September 16, 2015
Now that Aventura was in the shop, I took some time to go over the boat more carefully to help determine the most appropriate work list. The boat featured what appeared to be mostly original finishes inside and out, and, while a bit tired, dirty, and neglected, she wasn’t in terrible overall condition.
The topsides were as expected, and refinishing them was part of the project that was already determined. The hard vinyl hull/deck joint trim, which covered the seam between hull and deck and on which the teak toerail sat, was in fair condition cosmetically but otherwise in good shape and complete. I tried a couple methods on a test area to see about cleaning up the vinyl’s appearance, and had decent success. (first photo)
The bottom was in fair condition overall, with not too much paint and which was still mostly well-adhered to the hull–in other words, better than most. The ballast keel, as seemed to be typical on these boats, was a poor fit with the molded hull–substantially narrower, which required a heavy layer of fairing filler over the top from the factory to fair it in with the hull. This material had failed in a couple spots, leaving large voids of a cosmetic nature, but which would require repair/refairing nonetheless. Structurally speaking, there were no apparent issues with the ballast pig.
The decks were original gelcoat and molded nonskid, with a few cracks near hardware or stress points, and some evidence of core softness in the cockpit around the rudderpost, and on the port seats forward. Other deck areas, at casual inspection, didn’t immediately alarm in terms of potential core issues, but I’d do a more thorough inspection as part of the overall deck preparation process. The lazarette hatch was in poor condition and would require recoring, and the exposed core at the edges of both aft openings was soaked; these areas would require repair. Really, who thought that leaving the core exposed here was a good even remotely acceptable idea?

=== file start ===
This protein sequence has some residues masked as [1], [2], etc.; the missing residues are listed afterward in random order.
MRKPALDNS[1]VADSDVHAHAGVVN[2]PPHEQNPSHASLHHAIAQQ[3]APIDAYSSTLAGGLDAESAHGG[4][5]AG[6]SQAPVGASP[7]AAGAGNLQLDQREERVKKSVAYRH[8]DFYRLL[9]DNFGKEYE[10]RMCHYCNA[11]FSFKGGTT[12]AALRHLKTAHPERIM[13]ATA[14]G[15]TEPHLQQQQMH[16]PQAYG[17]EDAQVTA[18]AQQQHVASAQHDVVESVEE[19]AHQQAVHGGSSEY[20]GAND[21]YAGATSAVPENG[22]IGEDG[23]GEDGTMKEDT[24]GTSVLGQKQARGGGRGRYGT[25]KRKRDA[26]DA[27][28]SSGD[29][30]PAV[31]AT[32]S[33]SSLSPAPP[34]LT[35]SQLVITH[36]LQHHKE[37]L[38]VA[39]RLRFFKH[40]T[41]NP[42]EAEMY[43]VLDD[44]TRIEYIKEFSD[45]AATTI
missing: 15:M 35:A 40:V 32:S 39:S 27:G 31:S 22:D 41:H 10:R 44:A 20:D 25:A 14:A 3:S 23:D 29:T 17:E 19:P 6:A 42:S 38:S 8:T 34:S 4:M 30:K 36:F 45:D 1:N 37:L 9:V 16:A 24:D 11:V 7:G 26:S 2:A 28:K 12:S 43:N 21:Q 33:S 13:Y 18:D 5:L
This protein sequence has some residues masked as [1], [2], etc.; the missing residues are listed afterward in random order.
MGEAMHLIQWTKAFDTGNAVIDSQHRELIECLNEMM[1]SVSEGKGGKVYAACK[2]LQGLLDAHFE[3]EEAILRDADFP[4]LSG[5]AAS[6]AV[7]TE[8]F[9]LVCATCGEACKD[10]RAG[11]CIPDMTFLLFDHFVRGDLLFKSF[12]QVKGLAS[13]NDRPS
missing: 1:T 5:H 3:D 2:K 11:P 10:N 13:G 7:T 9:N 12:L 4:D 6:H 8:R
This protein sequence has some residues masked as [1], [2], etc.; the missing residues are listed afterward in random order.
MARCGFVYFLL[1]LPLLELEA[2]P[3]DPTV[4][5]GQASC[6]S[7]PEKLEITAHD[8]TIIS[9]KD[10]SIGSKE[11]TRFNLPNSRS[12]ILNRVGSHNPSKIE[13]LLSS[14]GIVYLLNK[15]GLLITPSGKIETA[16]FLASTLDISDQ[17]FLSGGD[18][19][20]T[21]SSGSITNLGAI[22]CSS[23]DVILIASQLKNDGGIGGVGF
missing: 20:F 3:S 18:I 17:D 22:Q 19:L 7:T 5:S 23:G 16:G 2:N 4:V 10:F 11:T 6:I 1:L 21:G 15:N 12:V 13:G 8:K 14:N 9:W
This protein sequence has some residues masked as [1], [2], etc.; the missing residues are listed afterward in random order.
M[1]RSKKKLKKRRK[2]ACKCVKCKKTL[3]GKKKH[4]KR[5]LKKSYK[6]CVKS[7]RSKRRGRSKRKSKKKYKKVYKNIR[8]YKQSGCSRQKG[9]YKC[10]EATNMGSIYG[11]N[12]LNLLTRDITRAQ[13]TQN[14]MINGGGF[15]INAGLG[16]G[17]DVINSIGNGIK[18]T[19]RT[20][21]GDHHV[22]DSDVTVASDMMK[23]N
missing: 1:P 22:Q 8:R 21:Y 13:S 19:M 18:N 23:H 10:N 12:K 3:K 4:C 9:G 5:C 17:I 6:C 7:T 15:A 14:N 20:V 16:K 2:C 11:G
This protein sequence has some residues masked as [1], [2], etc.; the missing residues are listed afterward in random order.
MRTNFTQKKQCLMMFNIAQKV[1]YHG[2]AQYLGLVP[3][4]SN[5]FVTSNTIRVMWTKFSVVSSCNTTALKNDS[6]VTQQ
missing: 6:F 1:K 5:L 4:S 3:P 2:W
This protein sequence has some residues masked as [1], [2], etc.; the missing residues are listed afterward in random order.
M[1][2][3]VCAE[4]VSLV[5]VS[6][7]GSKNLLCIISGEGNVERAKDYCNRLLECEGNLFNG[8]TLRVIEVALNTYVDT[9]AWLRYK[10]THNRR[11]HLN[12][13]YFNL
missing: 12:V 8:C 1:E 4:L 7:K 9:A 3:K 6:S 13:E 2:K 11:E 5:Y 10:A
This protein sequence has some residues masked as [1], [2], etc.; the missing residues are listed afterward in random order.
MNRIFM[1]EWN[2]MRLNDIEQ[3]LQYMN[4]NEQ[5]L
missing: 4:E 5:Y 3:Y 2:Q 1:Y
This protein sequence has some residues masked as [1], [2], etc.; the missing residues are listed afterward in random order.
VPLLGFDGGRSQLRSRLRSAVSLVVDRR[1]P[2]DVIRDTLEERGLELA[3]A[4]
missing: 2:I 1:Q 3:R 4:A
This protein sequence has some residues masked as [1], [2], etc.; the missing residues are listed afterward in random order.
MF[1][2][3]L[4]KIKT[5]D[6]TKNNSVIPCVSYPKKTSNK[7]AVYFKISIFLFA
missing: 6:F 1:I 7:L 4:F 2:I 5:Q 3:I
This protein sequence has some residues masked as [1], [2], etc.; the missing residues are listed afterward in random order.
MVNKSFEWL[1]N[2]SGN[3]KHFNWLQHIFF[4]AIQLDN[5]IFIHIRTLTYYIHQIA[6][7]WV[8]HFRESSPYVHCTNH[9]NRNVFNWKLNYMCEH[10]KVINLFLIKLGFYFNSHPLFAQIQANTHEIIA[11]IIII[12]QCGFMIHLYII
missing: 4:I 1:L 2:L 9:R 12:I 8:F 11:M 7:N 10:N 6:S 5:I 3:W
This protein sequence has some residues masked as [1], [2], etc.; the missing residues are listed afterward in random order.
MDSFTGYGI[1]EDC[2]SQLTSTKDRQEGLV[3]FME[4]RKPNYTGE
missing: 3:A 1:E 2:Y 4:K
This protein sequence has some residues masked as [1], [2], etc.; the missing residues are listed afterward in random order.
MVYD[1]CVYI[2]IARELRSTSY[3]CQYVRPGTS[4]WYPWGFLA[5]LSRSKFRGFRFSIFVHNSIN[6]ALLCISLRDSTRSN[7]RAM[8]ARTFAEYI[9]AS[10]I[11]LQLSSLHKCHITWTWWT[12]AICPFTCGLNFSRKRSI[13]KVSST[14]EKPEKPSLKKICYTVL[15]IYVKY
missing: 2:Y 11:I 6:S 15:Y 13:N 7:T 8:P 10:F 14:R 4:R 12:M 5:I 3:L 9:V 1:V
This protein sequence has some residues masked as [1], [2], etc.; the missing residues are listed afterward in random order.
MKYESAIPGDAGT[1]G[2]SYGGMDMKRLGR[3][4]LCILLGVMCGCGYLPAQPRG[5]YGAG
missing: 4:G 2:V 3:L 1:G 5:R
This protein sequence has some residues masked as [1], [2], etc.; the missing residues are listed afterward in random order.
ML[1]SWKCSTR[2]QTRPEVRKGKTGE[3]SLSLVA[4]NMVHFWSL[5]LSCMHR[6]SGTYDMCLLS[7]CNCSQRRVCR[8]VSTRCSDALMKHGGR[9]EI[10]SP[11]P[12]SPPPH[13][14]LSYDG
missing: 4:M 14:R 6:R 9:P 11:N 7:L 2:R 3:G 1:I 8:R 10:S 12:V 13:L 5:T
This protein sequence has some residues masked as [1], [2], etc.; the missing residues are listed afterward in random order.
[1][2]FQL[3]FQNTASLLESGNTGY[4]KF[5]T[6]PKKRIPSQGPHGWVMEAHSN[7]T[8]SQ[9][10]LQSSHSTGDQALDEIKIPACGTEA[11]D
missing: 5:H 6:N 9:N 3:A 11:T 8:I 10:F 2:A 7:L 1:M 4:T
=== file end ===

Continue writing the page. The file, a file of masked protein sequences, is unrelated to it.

The cover for the outboard well, along with the hull plug, was not on board.
The woodwork was original teak, heavily weathered and darkened by time. There was a split in the toerail on the starboard side, just aft of the aftermost chainplate. Otherwise the woodwork was sound, if unattractive. Whether to salvage or replace had not yet been determined.
The interior showed its age, but wasn’t in terrible condition for all that. Someone had installed cork or similar type material on the cabin trunk overhead, which was painted to match, and which looked pretty good. Certainly some cleaning and sprucing up was in order, the scope of which would be determined in due course. There was some water damage to the chainlocker bulkhead, the extent of which I didn’t determine at this time.
The bilge had a lot of water in it, with no drain plug, so I drilled a hole in the deadwood to let out the water and start to dry things out. I’d install a garboard drain later. There was a fresh water tank and plumbing, and a rudimentary slapdash electrical system on board. Through hull fittings and hoses were in poor condition.
Total Time Billed on This Job Today: 1 Hour